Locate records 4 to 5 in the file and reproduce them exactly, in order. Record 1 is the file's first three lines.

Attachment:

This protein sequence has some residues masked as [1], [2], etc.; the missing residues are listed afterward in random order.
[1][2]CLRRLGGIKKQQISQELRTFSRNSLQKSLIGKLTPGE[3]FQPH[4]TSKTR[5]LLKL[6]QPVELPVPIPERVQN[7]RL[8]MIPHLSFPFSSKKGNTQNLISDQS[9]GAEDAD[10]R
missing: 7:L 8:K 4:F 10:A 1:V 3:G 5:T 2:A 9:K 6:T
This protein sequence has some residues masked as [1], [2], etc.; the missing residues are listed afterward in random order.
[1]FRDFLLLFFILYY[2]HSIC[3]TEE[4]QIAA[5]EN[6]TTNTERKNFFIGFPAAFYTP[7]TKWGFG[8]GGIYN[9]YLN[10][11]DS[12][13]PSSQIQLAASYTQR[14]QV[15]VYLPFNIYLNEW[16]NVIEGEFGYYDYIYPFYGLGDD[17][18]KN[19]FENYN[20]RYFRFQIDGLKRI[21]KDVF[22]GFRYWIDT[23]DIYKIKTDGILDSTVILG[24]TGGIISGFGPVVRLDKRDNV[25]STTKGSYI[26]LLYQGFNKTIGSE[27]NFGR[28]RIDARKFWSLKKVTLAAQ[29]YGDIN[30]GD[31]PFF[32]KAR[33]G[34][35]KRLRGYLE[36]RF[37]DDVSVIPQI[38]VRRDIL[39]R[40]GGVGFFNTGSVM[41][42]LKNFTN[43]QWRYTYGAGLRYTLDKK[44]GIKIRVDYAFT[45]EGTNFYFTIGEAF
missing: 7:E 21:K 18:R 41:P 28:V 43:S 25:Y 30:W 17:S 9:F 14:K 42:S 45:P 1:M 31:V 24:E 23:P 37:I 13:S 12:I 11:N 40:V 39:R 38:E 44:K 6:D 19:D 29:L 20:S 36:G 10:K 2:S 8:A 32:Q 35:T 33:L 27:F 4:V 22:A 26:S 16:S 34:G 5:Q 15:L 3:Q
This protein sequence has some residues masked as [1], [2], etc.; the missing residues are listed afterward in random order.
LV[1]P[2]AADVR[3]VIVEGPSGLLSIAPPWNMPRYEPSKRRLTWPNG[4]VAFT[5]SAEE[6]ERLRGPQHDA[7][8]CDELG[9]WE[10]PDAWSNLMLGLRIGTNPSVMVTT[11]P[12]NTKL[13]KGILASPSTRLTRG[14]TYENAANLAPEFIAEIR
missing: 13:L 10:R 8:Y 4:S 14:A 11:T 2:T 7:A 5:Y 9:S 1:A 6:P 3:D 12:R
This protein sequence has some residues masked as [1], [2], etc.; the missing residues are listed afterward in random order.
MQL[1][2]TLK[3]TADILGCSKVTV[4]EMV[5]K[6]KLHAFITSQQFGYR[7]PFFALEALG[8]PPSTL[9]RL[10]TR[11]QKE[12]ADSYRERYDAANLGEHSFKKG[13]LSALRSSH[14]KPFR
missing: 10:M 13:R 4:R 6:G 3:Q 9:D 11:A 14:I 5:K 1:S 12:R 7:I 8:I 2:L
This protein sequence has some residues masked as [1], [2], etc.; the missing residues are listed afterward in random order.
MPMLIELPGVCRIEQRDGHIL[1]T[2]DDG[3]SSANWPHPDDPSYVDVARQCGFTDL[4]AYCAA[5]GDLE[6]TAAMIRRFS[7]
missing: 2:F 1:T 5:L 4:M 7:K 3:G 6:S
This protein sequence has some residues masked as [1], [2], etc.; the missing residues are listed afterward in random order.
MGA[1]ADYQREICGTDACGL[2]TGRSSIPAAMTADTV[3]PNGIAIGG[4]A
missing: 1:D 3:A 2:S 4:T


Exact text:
This protein sequence has some residues masked as [1], [2], etc.; the missing residues are listed afterward in random order.
MQL[1][2]TLK[3]TADILGCSKVTV[4]EMV[5]K[6]KLHAFITSQQFGYR[7]PFFALEALG[8]PPSTL[9]RL[10]TR[11]QKE[12]ADSYRERYDAANLGEHSFKKG[13]LSALRSSH[14]KPFR
missing: 10:M 13:R 4:R 6:G 3:Q 9:D 11:A 14:I 5:K 1:S 12:R 7:I 8:I 2:L
This protein sequence has some residues masked as [1], [2], etc.; the missing residues are listed afterward in random order.
MPMLIELPGVCRIEQRDGHIL[1]T[2]DDG[3]SSANWPHPDDPSYVDVARQCGFTDL[4]AYCAA[5]GDLE[6]TAAMIRRFS[7]
missing: 2:F 1:T 5:L 4:M 7:K 3:G 6:S